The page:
Stewardship is the careful and responsible management of resources that belong to someone else. For the Christian, stewardship acknowledges that all we have belongs to the LORD. While we may give the first ten percent of our earnings to the church, we are to honor Christ will all that we have (even the 90%). On occasion, I am asked questions about tithing versus generosity. The questions are often couched in these terms… “Isn’t tithing an Old Testament teaching that doesn’t apply to us?” and “Didn’t Jesus teach us to give generously instead of a legalistic tithe of 10 percent?” To answer these questions we must first have a biblical understanding of tithing. Then we must have a biblical understanding of what Jesus would have meant by generosity.
Where is tithing supported in the New Testament?
“Woe to you, scribes and Pharisees, hypocrites! For you pay tithe of mint and anise and cumin, and have neglected the weightier matters of the law: justice and mercy and faith. These you ought to have done, without leaving the others undone” (Matthew 23:23). Jesus commended the Pharisees for their obedience to the law concerning the practice of tithing. It was their failure to show love for others that Jesus condemns. They neglected God’s desire for His people to do justice, love kindness, and walk humbly (cf. Micah 6:8). Jesus is making it clear when He says “These you ought to have done” is in reference to their practice of tithing, but it should not be “without leaving the others undone” (e.g. things such as justice, love kindness, and walk humbly). Giving a tithe (10% of your gross income) is only part of what Jesus desires, it must be matched with an attitude of love, kindness, and humility.
In addition to Jesus’ comments on tithing, the author of Hebrews acknowledges that Christ is the proper recipient of our tithes. “Here mortal men receive tithes, but there He receives them, of whom it is witnessed that He lives” (Hebrews 7:8). This passage makes it abundantly clear that tithing is an act of worship in which Jesus is the recipient of our tithes.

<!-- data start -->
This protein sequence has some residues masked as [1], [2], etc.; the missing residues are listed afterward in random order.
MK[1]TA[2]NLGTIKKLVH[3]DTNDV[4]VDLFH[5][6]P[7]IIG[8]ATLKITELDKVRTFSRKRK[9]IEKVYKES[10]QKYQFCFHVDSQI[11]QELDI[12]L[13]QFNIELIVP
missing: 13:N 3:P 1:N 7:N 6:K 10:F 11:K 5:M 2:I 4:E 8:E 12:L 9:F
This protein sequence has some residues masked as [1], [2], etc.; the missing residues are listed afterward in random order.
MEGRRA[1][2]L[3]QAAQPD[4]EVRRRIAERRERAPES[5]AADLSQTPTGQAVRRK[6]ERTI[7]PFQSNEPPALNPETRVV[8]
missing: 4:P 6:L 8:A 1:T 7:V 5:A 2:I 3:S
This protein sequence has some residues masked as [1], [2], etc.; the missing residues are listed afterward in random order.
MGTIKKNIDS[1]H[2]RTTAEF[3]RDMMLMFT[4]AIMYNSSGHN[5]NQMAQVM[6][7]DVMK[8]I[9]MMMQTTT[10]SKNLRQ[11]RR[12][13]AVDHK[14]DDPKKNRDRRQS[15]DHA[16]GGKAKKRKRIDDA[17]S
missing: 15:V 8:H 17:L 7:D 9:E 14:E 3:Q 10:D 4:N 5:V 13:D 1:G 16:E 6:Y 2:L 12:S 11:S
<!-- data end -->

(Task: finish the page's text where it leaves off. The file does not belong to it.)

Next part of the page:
What does it mean to give generously?
I once heard someone say, “The New Testament doesn’t demand 10%, Jesus taught us to be generous and I feel like I can be generous and give less than 10%.” Let’s look at how Jesus would define “generous.”
Jesus said, “Do not think that I came to destroy the Law or the Prophets. I did not come to destroy but to fulfill” Matthew 5:17. Since Jesus did not come to destroy the Law or the Prophets, we must examine what Jesus did. A brief examination will reveal that Jesus raised the standard!
What is the standard? How did Jesus raise the standard?
Jesus identified the standard with the statement, “You have heard…” and then He raised the standard by saying, “but I say…” For example, “You have heard ‘don’t murder,’ but I say ‘don’t be angry'” (Matt. 5:21-22). “You have heard ‘don’t commit adultery,’ but I say ‘don’t look upon a woman in lust'” (Matt. 5:27-28). Other examples include: swear only to God –> don’t swear at all, eye for an eye –> turn the other check, compelled to go one mile –> go two, love neighbor and hate enemy –> bless those who curse you.
Scripture is abundantly clear that Jesus never lowers the standard! He always raised the standard. When Jesus instructed His followers to be generous, this was not a “loop hole” to “give less,” but a command to raise the standard. There is no doubt that the accepted standard was a tithe and Jesus raised the standard to generosity! You cannot be generous and give less than the standard.
What are the results of generosity?
We must be careful that our next conclusion is not “prosperity gospel.” That is “we give in order to receive.” After all, “It is more blessed to give than to receive” Acts 20:35. Giving with a proper heart strengthens our own faith. Our generous giving teaches us to always put God first in our lives. The tithe was the first 10%. Generous giving is a reminder that God is the source of everything we have. Generous giving is an act of worship to God. Generous giving helps the church accomplish God’s mission in the world. Generous giving shows we acknowledge that everything is the Lord’s (not just 10% but 100%). Generous giving keeps us from becoming materialistic. Generous giving comes from a heart of gratitude and a reflection of the mercy and grace we’ve been shown.
Whatever amount we give, it should be given because of a thankful heart not because of obligation. “So let each one give as he purposes in his heart, not grudgingly or of necessity; for God loves a cheerful giver” (2 Corinthians 9:7).
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Dr. Chris Dortch has been in vocational ministry since 1993. His blog is aimed to "equip the saints for the work of ministry."